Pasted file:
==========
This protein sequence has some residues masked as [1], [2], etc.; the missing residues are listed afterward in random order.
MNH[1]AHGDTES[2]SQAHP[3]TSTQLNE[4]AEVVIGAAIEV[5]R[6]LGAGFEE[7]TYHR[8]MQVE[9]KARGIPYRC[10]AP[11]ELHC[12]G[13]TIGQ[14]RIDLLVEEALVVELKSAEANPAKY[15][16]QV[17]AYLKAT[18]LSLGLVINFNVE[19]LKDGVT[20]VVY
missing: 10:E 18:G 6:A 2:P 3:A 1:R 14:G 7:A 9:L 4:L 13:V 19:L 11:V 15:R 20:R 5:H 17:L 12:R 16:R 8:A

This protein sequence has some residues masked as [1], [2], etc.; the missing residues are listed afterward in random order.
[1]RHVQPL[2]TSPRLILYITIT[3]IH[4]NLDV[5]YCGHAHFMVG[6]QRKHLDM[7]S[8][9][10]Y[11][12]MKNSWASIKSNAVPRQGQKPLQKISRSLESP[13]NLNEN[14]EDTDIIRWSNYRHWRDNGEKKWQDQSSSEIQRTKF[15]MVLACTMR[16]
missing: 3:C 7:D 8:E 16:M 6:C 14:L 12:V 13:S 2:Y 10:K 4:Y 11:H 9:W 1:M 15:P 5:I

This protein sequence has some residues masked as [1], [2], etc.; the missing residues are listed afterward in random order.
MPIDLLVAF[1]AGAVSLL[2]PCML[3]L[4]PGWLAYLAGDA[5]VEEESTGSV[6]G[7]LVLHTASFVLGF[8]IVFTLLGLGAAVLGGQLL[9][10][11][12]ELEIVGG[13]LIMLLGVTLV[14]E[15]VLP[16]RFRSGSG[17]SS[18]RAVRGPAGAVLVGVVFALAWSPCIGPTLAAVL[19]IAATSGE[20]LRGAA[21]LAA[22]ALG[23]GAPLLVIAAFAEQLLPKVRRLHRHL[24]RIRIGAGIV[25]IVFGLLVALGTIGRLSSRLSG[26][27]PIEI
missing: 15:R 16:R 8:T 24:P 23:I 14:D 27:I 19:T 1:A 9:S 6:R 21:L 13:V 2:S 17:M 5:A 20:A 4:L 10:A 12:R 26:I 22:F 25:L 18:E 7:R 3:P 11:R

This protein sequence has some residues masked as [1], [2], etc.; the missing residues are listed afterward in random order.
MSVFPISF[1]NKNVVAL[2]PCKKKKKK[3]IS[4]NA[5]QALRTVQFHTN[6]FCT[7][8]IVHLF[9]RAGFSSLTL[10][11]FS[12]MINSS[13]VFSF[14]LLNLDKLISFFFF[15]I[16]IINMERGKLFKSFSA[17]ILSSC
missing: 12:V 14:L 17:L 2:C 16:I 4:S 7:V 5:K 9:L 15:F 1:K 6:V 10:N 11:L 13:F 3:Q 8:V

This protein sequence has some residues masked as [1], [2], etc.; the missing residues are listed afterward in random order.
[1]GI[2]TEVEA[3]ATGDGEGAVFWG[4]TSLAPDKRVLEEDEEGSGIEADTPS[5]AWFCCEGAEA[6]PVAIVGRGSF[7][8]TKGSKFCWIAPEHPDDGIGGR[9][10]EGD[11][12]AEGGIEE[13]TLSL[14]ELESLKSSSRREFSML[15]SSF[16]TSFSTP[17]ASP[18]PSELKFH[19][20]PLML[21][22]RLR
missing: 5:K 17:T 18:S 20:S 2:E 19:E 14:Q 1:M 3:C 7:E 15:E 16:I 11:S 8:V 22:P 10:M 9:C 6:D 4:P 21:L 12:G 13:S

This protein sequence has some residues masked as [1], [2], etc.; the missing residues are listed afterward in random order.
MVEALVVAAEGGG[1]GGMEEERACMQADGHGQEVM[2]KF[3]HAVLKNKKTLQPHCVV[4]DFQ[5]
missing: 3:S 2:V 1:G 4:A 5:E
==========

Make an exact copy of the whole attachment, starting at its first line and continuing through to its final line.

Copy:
This protein sequence has some residues masked as [1], [2], etc.; the missing residues are listed afterward in random order.
MNH[1]AHGDTES[2]SQAHP[3]TSTQLNE[4]AEVVIGAAIEV[5]R[6]LGAGFEE[7]TYHR[8]MQVE[9]KARGIPYRC[10]AP[11]ELHC[12]G[13]TIGQ[14]RIDLLVEEALVVELKSAEANPAKY[15][16]QV[17]AYLKAT[18]LSLGLVINFNVE[19]LKDGVT[20]VVY
missing: 10:E 18:G 6:A 2:P 3:A 1:R 14:G 7:A 9:L 4:L 13:V 19:L 11:V 15:R 20:R 5:H 17:L 12:R 16:R 8:A

This protein sequence has some residues masked as [1], [2], etc.; the missing residues are listed afterward in random order.
[1]RHVQPL[2]TSPRLILYITIT[3]IH[4]NLDV[5]YCGHAHFMVG[6]QRKHLDM[7]S[8][9][10]Y[11][12]MKNSWASIKSNAVPRQGQKPLQKISRSLESP[13]NLNEN[14]EDTDIIRWSNYRHWRDNGEKKWQDQSSSEIQRTKF[15]MVLACTMR[16]
missing: 3:C 7:D 8:E 16:M 6:C 14:L 12:V 13:S 2:Y 10:K 4:Y 11:H 9:W 1:M 15:P 5:I

This protein sequence has some residues masked as [1], [2], etc.; the missing residues are listed afterward in random order.
MPIDLLVAF[1]AGAVSLL[2]PCML[3]L[4]PGWLAYLAGDA[5]VEEESTGSV[6]G[7]LVLHTASFVLGF[8]IVFTLLGLGAAVLGGQLL[9][10][11][12]ELEIVGG[13]LIMLLGVTLV[14]E[15]VLP[16]RFRSGSG[17]SS[18]RAVRGPAGAVLVGVVFALAWSPCIGPTLAAVL[19]IAATSGE[20]LRGAA[21]LAA[22]ALG[23]GAPLLVIAAFAEQLLPKVRRLHRHL[24]RIRIGAGIV[25]IVFGLLVALGTIGRLSSRLSG[26][27]PIEI
missing: 15:R 16:R 8:T 24:P 23:I 14:D 27:I 19:T 1:A 9:S 6:R 21:L 13:V 2:S 17:M 5:A 20:A 4:L 10:A 12:R 26:I 22:F 25:L 18:E 7:R 3:P 11:R

This protein sequence has some residues masked as [1], [2], etc.; the missing residues are listed afterward in random order.
MSVFPISF[1]NKNVVAL[2]PCKKKKKK[3]IS[4]NA[5]QALRTVQFHTN[6]FCT[7][8]IVHLF[9]RAGFSSLTL[10][11]FS[12]MINSS[13]VFSF[14]LLNLDKLISFFFF[15]I[16]IINMERGKLFKSFSA[17]ILSSC
missing: 12:V 14:L 17:L 2:C 16:I 4:S 7:V 5:K 9:L 15:F 1:K 6:V 10:N 11:L 13:F 3:Q 8:V

This protein sequence has some residues masked as [1], [2], etc.; the missing residues are listed afterward in random order.
[1]GI[2]TEVEA[3]ATGDGEGAVFWG[4]TSLAPDKRVLEEDEEGSGIEADTPS[5]AWFCCEGAEA[6]PVAIVGRGSF[7][8]TKGSKFCWIAPEHPDDGIGGR[9][10]EGD[11][12]AEGGIEE[13]TLSL[14]ELESLKSSSRREFSML[15]SSF[16]TSFSTP[17]ASP[18]PSELKFH[19][20]PLML[21][22]RLR
missing: 5:K 17:T 18:S 20:S 2:E 19:E 14:Q 1:M 3:C 7:E 15:E 16:I 11:S 8:V 22:P 10:M 9:C 6:D 4:P 21:L 12:G 13:S

This protein sequence has some residues masked as [1], [2], etc.; the missing residues are listed afterward in random order.
MVEALVVAAEGGG[1]GGMEEERACMQADGHGQEVM[2]KF[3]HAVLKNKKTLQPHCVV[4]DFQ[5]
missing: 3:S 2:V 1:G 4:A 5:E